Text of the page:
Rossi said he was a 23-year-old rookie in the real estate investment world when he first worked for Heide. Rossi said he was never involved with the portions of the businesses where Heide’s actions were suspicious or criminal. “I had nothing to do with it,” Rossi said.
Meanwhile, Schrier sees Trump as a major factor in the election — especially with Republicans controlling both chambers in Congress while reluctant to rein in Trump from his almost daily controversial actions.
”I believe President Trump to be dangerous. …. We have a broken government that is not imposing checks and balances on the president,” Schrier said.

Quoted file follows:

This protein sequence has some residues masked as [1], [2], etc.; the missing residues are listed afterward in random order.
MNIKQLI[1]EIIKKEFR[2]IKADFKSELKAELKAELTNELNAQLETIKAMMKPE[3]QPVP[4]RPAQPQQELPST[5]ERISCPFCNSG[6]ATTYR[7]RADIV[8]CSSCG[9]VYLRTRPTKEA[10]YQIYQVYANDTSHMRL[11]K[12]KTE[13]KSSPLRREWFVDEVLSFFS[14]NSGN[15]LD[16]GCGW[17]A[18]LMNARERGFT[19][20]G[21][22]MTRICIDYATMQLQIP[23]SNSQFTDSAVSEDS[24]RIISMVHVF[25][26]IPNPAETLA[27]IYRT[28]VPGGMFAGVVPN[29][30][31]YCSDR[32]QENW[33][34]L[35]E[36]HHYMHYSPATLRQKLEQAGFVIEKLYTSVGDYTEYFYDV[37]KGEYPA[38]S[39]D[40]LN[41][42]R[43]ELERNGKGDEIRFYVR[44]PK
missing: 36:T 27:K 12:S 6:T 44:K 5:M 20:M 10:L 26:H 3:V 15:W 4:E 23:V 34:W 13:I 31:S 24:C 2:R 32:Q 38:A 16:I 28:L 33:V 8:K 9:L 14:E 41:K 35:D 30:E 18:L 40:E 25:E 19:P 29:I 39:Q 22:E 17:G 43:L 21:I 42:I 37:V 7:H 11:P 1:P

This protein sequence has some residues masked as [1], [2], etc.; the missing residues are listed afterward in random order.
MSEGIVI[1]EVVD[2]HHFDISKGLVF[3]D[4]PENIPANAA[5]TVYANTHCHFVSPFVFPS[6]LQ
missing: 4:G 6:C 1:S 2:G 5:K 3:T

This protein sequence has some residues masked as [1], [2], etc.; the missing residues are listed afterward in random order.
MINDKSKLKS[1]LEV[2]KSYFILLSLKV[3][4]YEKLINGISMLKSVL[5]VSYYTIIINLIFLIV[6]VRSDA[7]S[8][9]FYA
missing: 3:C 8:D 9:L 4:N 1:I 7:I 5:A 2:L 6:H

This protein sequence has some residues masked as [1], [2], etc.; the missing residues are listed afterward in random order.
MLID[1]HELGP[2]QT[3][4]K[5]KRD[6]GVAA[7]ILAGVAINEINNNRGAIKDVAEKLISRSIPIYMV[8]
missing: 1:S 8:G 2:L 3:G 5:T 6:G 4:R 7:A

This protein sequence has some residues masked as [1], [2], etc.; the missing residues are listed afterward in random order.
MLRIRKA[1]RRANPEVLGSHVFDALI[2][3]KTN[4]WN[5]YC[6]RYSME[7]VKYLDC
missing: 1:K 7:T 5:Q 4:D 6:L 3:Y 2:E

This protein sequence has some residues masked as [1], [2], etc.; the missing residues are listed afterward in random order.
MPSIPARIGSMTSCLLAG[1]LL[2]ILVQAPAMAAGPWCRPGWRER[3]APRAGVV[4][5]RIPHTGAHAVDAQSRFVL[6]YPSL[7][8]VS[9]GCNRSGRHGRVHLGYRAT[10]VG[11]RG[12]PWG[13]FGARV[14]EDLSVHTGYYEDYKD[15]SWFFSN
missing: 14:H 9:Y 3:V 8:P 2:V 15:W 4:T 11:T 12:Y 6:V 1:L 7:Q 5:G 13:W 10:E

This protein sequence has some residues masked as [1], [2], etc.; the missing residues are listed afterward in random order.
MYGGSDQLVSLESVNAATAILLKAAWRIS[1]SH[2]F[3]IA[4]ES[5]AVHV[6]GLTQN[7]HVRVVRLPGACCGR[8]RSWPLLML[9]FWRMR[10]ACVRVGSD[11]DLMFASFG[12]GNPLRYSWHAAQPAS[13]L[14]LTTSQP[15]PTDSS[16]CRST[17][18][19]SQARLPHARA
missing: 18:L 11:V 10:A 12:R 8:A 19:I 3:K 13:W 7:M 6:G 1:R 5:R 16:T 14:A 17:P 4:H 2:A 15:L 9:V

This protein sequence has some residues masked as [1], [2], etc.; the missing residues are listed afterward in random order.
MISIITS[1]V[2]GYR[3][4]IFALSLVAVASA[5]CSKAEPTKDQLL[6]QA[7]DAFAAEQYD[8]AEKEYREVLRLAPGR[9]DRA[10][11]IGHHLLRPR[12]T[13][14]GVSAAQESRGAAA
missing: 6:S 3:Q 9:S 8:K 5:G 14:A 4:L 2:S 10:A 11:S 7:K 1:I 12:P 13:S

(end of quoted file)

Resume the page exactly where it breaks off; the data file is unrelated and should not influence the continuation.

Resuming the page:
Schrier’s passion is health care. She wants to return the individual mandate to the Affordable Care Act. Both Schrier and Rossi claim the other’s stances on Obamacare drive up a health insurance premiums. “The ACA was a big win in the district for people older than 50,” she said.
Schrier wants to safequard and expand on helping women with health care. “I think women should be in charge of their own health care decisions,” she said.
She argued that the $1.5 trillion tax cut went mostly to corporations and the wealthy with little trickling down to ordinary people. One-time bonuses from some corporations are not enough to justify the cuts, Schrier contended, preferring to boost long-term income increases for low- and middle-income people. She opposes Trump’s tariffs, noting that the escalating trade wars are hurting farmers, who may or may not get bailouts from the feds.
Schrier is also interested in climate change issues, boosting solar and wind energy, and reforming immigrant laws “so workers on the farms are not afraid of getting arrested on the way to work.”